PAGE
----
Two HK Mines
Despite its small area, Hong Kong has a relatively large number of minerals. A large number of these have been prospected, a lovely term conjuring up images of the Klondike gold rush, and I estimate about 25 actually commercially exploited. I have recently posted on Gwulo.com a brief history of two of these mines neither of which, should you be in the mood, can you visit as I explain on the site (tap in mines in search). I summarize even further my reports below.
The West Brother Island (Tai Mo To) Graphite Mine)
West Brother Island lies to the north east of HK International Airport. I have read an account that the graphite was discovered in the early 1950s by fishermen who were looking for sandstone to make grinding stones. Instead they came across a black mineral which they mistook for coal. Another source says there was intensified geological interest around this time so maybe the two accounts are linked. The mine operated from 1952 to 1971.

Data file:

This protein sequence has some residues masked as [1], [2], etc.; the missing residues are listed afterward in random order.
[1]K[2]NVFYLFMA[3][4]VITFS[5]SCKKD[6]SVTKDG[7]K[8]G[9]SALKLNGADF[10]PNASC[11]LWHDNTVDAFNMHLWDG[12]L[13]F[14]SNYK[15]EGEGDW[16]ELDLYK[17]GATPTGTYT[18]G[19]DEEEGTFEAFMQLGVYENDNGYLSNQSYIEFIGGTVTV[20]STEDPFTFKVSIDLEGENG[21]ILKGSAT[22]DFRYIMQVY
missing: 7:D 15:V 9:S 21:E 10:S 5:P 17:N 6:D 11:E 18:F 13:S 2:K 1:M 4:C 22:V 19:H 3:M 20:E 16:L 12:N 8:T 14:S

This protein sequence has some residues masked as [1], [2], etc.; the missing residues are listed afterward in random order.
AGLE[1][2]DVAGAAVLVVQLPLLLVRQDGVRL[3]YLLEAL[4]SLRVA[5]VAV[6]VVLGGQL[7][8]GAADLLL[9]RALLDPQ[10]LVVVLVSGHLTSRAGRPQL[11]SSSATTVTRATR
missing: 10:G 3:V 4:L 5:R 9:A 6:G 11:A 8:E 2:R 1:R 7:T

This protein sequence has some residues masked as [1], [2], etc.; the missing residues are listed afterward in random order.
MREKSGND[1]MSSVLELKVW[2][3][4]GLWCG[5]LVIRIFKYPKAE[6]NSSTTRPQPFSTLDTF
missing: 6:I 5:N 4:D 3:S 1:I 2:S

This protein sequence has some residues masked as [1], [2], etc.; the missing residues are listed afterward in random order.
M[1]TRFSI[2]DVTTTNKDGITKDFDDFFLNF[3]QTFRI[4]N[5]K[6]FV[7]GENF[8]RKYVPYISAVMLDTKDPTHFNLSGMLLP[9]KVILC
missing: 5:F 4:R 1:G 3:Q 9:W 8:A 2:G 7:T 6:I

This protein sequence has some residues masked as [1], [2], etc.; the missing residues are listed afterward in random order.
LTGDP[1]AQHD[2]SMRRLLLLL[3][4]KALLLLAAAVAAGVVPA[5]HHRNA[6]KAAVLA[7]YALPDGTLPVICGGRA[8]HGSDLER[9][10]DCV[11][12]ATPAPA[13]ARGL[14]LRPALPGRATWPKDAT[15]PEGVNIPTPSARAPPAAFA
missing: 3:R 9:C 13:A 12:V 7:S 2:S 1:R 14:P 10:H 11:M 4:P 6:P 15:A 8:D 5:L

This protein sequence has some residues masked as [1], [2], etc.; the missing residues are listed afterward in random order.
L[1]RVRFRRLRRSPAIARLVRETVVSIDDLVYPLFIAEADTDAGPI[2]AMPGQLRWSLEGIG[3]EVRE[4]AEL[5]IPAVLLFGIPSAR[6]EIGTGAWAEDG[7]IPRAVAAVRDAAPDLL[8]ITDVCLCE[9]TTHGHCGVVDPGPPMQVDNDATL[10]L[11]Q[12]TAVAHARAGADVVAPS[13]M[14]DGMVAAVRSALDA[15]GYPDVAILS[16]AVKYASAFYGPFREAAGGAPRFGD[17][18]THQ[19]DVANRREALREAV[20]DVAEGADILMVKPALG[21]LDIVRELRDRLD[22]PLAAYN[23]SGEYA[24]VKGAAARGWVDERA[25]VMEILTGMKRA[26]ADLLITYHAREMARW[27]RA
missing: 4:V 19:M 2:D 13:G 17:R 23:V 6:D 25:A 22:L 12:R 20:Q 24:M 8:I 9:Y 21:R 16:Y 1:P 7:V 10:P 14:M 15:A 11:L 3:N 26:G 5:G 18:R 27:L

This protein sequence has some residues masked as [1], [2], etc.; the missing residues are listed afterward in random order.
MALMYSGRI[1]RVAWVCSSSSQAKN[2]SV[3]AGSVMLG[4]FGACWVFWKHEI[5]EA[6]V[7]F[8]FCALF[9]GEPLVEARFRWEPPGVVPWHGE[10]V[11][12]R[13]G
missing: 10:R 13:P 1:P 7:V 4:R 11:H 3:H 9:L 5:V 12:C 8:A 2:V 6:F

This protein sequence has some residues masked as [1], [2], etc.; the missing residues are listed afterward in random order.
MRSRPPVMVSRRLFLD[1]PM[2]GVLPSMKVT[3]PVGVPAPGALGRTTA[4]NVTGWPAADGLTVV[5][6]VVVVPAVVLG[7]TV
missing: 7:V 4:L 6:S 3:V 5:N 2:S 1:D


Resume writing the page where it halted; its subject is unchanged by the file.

A Geological Society of Hong Kong reports a field trip to the island in October 1992 where remains of the mine jetty and old spoil heaps were found though the mine was “largely overgrown”.
The island was leveled in the mid-1990s during construction of the airport resulting in destruction of all the mine buildings and the spoil heaps.
The Lin Ma Hang Lead Mine
Lin Ma Hang lies within the Frontier Closed Area west of Shau Tau Kok and is therefore inaccessible to non-permit holders. (This may change as the border area opens up to development.) It is apparently possible to go a short distance into the underground workings where a cavern can be seen and possibly into a lower gallery. There are also the remains of the processing plant and spoil heaps.
The mine operated from 1917 to 1958 but intermittently especially during and after World War 2.
The mine now holds one of the most important bat colonies in Hong Kong and was designated as a Site of Special Scientific Interest (SSSI) on 13 August 1994.
This article originally appeared in Newsletter 03